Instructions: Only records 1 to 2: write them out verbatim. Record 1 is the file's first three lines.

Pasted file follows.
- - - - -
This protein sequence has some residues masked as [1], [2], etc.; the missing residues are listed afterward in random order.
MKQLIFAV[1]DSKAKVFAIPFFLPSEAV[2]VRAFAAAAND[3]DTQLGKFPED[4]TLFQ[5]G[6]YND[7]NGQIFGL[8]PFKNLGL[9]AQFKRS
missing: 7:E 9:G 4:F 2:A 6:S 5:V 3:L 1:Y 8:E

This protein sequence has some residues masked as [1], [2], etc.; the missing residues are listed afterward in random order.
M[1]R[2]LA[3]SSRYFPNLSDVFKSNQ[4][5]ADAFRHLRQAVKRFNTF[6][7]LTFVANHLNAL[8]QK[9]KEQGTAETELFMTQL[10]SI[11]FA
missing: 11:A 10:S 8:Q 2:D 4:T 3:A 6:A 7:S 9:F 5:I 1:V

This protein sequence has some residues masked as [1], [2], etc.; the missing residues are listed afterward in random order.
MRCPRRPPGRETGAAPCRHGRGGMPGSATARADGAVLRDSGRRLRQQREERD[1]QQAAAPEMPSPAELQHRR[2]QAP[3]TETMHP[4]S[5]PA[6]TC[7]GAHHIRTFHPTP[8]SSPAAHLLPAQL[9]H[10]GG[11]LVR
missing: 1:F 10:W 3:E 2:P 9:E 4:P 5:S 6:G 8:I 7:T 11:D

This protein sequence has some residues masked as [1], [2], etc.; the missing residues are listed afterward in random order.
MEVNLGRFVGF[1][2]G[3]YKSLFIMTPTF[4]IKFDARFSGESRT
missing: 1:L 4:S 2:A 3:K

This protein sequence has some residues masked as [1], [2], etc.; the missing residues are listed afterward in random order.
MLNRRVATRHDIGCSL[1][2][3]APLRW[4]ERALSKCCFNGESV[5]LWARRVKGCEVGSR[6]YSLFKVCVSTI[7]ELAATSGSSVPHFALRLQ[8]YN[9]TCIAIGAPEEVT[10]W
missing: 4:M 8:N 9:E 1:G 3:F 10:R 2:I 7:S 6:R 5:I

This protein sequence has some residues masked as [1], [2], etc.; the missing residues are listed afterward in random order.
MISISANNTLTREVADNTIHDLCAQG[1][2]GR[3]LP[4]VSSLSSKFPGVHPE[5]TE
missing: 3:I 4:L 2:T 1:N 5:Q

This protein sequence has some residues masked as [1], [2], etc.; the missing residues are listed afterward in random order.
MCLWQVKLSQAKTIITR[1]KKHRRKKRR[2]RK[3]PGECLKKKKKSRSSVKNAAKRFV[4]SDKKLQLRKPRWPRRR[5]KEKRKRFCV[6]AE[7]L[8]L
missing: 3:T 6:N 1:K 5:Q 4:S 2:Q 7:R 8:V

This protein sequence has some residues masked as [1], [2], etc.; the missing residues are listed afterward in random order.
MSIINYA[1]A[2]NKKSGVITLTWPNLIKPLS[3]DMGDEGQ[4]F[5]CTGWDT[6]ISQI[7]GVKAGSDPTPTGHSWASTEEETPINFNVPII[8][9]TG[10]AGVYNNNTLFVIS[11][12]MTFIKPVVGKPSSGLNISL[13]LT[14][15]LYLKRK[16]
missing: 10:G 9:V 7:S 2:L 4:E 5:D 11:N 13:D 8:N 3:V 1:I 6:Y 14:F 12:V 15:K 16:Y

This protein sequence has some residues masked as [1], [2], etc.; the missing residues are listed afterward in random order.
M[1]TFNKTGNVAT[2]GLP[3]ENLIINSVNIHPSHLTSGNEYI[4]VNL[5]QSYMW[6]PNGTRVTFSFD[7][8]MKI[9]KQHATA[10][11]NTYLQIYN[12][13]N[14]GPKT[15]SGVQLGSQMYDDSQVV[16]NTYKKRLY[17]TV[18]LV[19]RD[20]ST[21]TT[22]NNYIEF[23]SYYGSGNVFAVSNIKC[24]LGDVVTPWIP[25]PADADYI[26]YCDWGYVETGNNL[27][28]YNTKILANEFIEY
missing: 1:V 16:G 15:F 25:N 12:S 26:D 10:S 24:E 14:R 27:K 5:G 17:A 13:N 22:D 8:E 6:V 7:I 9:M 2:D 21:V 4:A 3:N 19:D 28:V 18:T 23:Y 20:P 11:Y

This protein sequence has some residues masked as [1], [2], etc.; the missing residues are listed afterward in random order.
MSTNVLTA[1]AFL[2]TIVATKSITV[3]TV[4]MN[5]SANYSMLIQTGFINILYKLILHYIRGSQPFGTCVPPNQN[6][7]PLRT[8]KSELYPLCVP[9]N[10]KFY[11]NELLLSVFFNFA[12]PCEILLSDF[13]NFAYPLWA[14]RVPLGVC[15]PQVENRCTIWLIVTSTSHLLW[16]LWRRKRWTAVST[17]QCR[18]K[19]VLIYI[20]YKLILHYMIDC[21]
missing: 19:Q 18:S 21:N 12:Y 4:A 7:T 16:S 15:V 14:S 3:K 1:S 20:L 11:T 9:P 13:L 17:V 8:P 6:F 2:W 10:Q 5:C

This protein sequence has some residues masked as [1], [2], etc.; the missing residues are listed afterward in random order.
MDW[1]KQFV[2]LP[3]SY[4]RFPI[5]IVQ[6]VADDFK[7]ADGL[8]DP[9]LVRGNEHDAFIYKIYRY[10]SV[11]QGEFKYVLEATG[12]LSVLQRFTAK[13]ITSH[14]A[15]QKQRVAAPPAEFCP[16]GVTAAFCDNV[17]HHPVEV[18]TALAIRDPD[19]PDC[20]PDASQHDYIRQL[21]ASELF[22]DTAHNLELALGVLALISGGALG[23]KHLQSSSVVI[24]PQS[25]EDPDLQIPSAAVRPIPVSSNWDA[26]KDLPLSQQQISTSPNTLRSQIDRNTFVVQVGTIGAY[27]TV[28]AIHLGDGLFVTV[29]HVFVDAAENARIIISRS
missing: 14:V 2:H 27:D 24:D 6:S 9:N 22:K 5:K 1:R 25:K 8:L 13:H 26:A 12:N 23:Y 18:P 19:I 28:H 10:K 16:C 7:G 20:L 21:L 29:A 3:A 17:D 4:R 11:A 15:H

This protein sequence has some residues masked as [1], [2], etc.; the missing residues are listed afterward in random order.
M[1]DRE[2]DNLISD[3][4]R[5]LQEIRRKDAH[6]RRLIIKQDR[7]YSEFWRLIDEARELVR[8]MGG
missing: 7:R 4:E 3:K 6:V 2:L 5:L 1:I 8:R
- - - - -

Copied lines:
This protein sequence has some residues masked as [1], [2], etc.; the missing residues are listed afterward in random order.
MKQLIFAV[1]DSKAKVFAIPFFLPSEAV[2]VRAFAAAAND[3]DTQLGKFPED[4]TLFQ[5]G[6]YND[7]NGQIFGL[8]PFKNLGL[9]AQFKRS
missing: 7:E 9:G 4:F 2:A 6:S 5:V 3:L 1:Y 8:E

This protein sequence has some residues masked as [1], [2], etc.; the missing residues are listed afterward in random order.
M[1]R[2]LA[3]SSRYFPNLSDVFKSNQ[4][5]ADAFRHLRQAVKRFNTF[6][7]LTFVANHLNAL[8]QK[9]KEQGTAETELFMTQL[10]SI[11]FA
missing: 11:A 10:S 8:Q 2:D 4:T 3:A 6:A 7:S 9:F 5:I 1:V